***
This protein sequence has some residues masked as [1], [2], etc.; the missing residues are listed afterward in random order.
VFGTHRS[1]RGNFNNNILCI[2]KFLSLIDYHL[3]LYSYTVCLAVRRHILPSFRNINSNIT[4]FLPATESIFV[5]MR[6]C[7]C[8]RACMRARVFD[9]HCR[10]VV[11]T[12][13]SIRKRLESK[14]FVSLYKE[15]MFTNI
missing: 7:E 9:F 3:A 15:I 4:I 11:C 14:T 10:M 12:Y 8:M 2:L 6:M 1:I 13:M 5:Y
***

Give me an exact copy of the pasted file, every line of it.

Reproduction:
This protein sequence has some residues masked as [1], [2], etc.; the missing residues are listed afterward in random order.
VFGTHRS[1]RGNFNNNILCI[2]KFLSLIDYHL[3]LYSYTVCLAVRRHILPSFRNINSNIT[4]FLPATESIFV[5]MR[6]C[7]C[8]RACMRARVFD[9]HCR[10]VV[11]T[12][13]SIRKRLESK[14]FVSLYKE[15]MFTNI
missing: 7:E 9:F 3:A 15:I 4:I 11:C 14:T 10:M 12:Y 8:M 2:L 6:M 1:I 13:M 5:Y